Top threats to seabirds identified
Scientists reviewed more than 900 studies and found that seabirds face big threats both on land and at sea. This helps explain why they are one of the most threatened group of vertebrates.
Seabirds are in danger. Taken as a whole, they are one of the most threatened groups of vertebrates in the world. Steep declines in seabird populations have been noticed almost everywhere, from albatrosses in the southern ocean to puffins in the North Atlantic. Even once abundant species, including some penguins, are now facing extinction. What is causing these declines? A new study is providing some answers.
For a long time we have known the general threats to seabirds – fisheries, invasive species, pollution – but we haven’t known which threats are the most dire, or had a big-picture understanding of how all seabird species are affected. A new study led by BirdLife scientists in collaboration with researchers from the British Antarctic Survey, the Centre for the Environment, Fishery and Aquaculture Science (CEFAS), the University of Washington and the Global Penguin Society, has changed that, by analyzing the problem at a global scale. For the study, scientists reviewed publications on threats to all 359 seabird species worldwide, identified the main drivers of seabird declines and quantified the magnitude of the impact of each threat.
“This study builds on work done in 2012, when we published a global analysis of threats to globally threatened seabird species – those listed as Critically Endangered, Endangered or Vulnerable on the Red List” says Cleo Small, Coordinator of the BirdLife International Marine Programme. “Not only have we updated these results, but we have also assessed threats to the other 249 seabird species that are not currently globally threatened, as these are potentially the threatened species of the future unless we act now”.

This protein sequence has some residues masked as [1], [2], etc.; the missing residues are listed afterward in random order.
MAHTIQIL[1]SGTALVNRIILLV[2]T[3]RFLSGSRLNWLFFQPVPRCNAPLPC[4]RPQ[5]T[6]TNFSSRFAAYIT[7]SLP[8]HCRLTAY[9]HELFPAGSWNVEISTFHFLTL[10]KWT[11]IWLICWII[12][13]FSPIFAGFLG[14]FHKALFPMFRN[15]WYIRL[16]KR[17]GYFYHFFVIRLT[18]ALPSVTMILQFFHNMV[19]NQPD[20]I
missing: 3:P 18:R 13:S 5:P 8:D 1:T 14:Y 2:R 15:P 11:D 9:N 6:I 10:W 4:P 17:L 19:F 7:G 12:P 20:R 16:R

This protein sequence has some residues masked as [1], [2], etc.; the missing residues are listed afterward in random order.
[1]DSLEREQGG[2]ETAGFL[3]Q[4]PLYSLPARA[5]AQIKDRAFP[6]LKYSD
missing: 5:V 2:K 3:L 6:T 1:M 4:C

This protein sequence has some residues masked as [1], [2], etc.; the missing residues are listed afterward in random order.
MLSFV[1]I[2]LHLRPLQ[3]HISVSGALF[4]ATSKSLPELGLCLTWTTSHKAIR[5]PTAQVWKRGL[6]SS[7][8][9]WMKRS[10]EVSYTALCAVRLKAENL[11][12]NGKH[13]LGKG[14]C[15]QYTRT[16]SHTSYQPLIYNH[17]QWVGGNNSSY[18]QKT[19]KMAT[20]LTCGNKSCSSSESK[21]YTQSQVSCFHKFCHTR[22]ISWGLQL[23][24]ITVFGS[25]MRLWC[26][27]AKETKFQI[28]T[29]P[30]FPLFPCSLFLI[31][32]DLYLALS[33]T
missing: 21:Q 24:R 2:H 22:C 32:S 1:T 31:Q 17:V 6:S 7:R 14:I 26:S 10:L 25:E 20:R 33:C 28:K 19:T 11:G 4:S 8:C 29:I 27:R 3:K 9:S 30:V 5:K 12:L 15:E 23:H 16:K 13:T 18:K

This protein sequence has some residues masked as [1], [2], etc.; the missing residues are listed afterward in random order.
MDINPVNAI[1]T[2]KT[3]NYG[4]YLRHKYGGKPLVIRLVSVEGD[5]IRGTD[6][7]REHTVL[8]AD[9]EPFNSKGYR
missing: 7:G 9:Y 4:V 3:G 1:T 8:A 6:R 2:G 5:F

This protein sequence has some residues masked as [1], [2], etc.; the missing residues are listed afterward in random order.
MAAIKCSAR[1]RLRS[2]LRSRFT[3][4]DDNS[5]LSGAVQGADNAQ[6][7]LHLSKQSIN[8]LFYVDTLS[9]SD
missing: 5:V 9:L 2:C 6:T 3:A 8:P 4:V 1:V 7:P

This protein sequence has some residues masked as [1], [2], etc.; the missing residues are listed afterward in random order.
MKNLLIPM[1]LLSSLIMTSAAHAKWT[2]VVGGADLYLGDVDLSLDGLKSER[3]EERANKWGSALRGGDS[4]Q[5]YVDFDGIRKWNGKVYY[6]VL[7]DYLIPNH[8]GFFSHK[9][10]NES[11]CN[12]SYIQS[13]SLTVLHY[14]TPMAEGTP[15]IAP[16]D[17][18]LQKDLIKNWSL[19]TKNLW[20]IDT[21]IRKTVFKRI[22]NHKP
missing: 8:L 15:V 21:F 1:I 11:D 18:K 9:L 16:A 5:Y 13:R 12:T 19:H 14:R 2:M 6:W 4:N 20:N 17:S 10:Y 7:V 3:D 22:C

The results confirm that some of the usual suspects – invasive species, bycatch and climate change – are the top three threats, affecting 46%, 28% and 27% of all seabird species respectively. Hunting, egg collection and disturbance at breeding colonies are also driving declines in many species. Overfishing is affecting fewer species, but with high impacts on the species it affects.
The study also contradicts popular opinion, by concluding that plastic pollution is not yet a major cause of population declines of seabirds globally. It found only one report so far of plastics causing a significant impact at this level.
“Plastic ingestion is predicted to have a higher impact on small species that spend most of their time on the open ocean,” says Lizzie Pearmain, Marine Technical Officer at BirdLife International. “Many of these species’ population sizes and trends are poorly known, which makes it difficult to understand the real impact of plastics at population level.”
The analyses reveal other worrying news: many common seabirds are exposed to the same dangers as threatened species. In other words, if we don’t act to curb these threats now, we will soon see many other seabird species facing extinction.
The authors translated this conclusion into alarming numbers. The study estimates that more than 170 million individual birds (over 20% of all seabirds) are currently exposed to the individual impacts of bycatch, invasive alien species and climate change/severe weather, and that together over 380 million (around 45% of all seabirds) are exposed to at least one of these three threats.
It sounds desperate, but it’s not all bad news. The problem is big, but the solutions are (almost all) well known. We know how to mitigate the impact of bycatch on seabirds and other animals, how to eradicate invasive species from infested islands, and how to use the ocean’s resources sustainably. Climate change is arguably the most difficult challenge to address – but the impacts of climate change are usually exacerbated by the other top threats. Therefore, by solving problems posed by bycatch, invasive species and overfishing, we are also giving seabirds greater resilience, helping them to face the challenges of a changing ocean.